The phrase “pivot your business” has been thrown around like hot potatoes over the past year.
Due to the pandemic, businesses are reevaluating their entire working culture.
And, if there’s a silver lining to COVID19, it comes in the form of recrafting a corporate culture around Human Experience. But, is Human Experience a strategy? An attitude?
No. Human Experience is a mindset. And it’s something every business needs to develop.
What Is The Human Experience?
The Human Experience is a term that embodies the reality of human existence.
That sounds pretty heavy but is more digestible when you break it down into chunks.
Human Experience revolves around somebody’s characteristics of life. These characteristics are divided into four different sections:
Why Is The Human Experience Important?
Every human being is imperfect.
It’s the first thing people say when they make mistakes. “I’m human, after all!”
We’re inconsistent and run by emotion. As time goes by, businesses realize that passionate, emotional employees are a fantastic addition to the team. Generally, they work with enthusiasm and are driven by a sense of accomplishment, which, as we all know, feels great.
Suppose a workplace can harvest the benefits of Human Experience through implementing it as a mindset within the corporation. In that case, targets will be met, employees will be happy, and businesses will thrive.
How Can Human Experience Influence The Way We Work?
Whether you’re managing other people, running a company, or working within a team, channeling Human Experience within your mindset can help not only you but also the entire business.
Human Experience is a crucial mindset to produce a better business and products. And it all boils down to the way we connect.
Our world is changing. It’s constantly progressing and evolving. Like a river, it ebbs and flows to the beat of its own social and economic change.
As time goes by, it’s becoming more and more evident that the human side of a business is increasingly important.
Every company has its own culture, which is put in place by the code of conduct, regulations, and infrastructure. Each workplace has a different ‘feel’ about it.
The human experience within the workplace uses the concept of culture and molds it to appeal to the employees.
It’s all about discovering ways to make sure employees can genuinely connect.
Because, as best selling author, Adam Grant, said:
“People are not the most important resource in your company. People are your company.”
How To Implement Human Experience Into A Business
Human Experience revolves around valuing your team and coworkers. It’s about allowing every individual to showcase what they’re best at and allowing their tasks to feel meaningful and fulfilling.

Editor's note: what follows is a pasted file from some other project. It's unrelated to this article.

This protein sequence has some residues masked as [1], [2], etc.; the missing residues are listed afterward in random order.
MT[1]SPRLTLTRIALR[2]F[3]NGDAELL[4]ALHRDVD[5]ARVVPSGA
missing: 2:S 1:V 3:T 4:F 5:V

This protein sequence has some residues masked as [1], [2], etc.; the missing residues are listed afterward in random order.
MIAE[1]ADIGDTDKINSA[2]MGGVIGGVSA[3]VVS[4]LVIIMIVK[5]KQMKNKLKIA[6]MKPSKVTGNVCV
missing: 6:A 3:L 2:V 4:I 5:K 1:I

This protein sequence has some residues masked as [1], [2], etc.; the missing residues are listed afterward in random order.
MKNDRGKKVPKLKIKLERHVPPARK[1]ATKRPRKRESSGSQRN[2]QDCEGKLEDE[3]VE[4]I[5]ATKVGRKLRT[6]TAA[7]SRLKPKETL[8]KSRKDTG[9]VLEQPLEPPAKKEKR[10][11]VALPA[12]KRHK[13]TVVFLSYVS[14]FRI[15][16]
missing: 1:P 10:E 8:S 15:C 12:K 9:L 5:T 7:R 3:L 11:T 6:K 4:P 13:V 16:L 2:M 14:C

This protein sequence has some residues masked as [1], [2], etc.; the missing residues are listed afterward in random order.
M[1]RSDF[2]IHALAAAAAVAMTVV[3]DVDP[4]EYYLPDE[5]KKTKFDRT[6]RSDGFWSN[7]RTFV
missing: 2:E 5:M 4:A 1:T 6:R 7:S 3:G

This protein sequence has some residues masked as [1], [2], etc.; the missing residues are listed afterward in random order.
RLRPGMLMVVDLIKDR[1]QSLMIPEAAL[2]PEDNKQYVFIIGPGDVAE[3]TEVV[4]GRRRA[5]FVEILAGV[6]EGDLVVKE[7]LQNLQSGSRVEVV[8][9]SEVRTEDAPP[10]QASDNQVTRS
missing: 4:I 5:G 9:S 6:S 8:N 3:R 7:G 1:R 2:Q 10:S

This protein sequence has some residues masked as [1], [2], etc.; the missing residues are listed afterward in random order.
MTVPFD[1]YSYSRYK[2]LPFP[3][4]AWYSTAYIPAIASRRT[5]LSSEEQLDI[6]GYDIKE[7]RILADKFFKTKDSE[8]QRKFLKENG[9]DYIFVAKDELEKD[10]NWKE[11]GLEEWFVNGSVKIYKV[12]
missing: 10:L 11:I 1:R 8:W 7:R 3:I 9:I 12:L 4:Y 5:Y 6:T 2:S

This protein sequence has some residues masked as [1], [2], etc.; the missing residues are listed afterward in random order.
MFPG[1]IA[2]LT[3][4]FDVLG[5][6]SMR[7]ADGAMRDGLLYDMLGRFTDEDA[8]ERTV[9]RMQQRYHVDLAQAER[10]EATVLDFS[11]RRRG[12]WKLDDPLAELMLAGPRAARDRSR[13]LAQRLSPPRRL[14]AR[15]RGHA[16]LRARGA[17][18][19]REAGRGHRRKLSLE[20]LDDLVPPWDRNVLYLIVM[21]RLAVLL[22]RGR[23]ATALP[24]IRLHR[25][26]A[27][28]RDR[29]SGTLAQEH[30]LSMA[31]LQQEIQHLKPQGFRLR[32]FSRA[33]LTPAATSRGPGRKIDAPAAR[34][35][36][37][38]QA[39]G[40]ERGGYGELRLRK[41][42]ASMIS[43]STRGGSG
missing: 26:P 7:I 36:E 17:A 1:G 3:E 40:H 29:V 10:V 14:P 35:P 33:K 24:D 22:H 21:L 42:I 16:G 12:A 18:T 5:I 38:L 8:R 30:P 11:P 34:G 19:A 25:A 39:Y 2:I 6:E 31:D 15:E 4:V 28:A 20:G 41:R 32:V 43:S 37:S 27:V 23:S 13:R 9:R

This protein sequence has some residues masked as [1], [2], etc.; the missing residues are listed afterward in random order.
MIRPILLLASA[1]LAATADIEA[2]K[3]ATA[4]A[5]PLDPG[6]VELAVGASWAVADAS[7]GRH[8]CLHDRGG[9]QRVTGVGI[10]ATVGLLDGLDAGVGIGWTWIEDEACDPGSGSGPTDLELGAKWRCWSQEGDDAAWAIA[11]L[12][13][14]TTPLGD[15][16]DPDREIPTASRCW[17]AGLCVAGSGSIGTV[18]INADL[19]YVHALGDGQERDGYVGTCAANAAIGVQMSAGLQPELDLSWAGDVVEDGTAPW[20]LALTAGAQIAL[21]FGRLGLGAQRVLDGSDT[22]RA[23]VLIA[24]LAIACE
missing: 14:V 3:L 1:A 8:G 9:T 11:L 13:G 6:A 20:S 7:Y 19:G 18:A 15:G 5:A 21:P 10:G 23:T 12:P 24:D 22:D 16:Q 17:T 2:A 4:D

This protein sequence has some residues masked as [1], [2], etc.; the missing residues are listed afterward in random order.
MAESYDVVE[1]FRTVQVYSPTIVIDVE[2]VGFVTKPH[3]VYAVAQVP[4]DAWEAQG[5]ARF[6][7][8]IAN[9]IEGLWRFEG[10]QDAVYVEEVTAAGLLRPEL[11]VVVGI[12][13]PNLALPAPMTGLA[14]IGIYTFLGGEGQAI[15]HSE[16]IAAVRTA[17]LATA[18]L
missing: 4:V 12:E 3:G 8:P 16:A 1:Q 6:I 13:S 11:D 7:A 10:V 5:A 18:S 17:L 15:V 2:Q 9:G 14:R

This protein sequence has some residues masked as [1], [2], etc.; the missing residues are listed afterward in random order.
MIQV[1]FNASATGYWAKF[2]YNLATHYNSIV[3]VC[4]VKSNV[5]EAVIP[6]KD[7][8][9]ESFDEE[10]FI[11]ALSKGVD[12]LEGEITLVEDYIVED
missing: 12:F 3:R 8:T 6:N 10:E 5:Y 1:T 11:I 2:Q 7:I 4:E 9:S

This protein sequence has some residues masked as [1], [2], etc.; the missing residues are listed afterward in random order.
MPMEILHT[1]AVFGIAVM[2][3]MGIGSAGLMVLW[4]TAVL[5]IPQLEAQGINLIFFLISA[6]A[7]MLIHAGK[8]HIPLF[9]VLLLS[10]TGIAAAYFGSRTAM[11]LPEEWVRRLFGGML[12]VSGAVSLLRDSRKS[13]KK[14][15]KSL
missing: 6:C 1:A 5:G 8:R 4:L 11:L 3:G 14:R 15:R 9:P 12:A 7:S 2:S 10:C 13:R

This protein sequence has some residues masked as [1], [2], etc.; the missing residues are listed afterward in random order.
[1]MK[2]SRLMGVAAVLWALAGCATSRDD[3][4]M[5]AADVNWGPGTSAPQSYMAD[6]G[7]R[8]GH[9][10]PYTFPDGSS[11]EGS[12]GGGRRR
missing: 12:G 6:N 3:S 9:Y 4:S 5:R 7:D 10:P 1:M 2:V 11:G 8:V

We, as human beings, are designed to interact with others. We’re social creatures.
And, ever since we were children, we’ve sought to gain praise and approval from those around us. It always felt better when we were rewarded by people we felt were ‘superior’ to us as children.
For example, the Principle showing off your work felt far better than a classmate telling us how much they liked our drawing, right?
That mentality doesn’t go away. It sticks with us into adulthood and manifests itself in the way we approach work.
Seeing as we spend roughly ⅓ of our lives in the workplace, it’s no wonder that forward-thinking companies were starting to implement the Human Experience into their company’s ethos.
There are hundreds of ways to craft a workplace culture based on Human Experience, which your employees will all define. But, here are five suggestions:
- Respect – Respect is fundamental to Human Experience. It’s crucial, then, that each employee behaves in a way that’s respectful to one another. Even if there are disagreements, maintaining a high level of respect is the way forward.
- Motivation – Motivation and the Human Experience come hand in hand within the workplace. Every employee needs to feel motivated to succeed. This comes from building a sense of teamwork and the mentality that, without every individual, the company would not be where it is today.
- Mental health awareness – We’re living in an era where mental health is beginning to be considered debilitating when at its worst. However, many people still feel that mental health should not have an impact on the everyday routine. Running mental health sessions and building awareness and empathy is the key.
- Employee wellness – It’s not all about office parties. Gathering the team on a social level outside of work does wonders, but it’s also about listening to each person on a human level. Understand what motivates and drives them. If they feel more comfortable wearing jeans, allow them to. If they’d prefer to work from home and it’s a role that can be done from home, then let them do so.
- No nepotism – Discrimination, whether that be by race, gender, sexuality, ethnicity, religion, or any kind of prejudice, goes entirely against the Human Experience.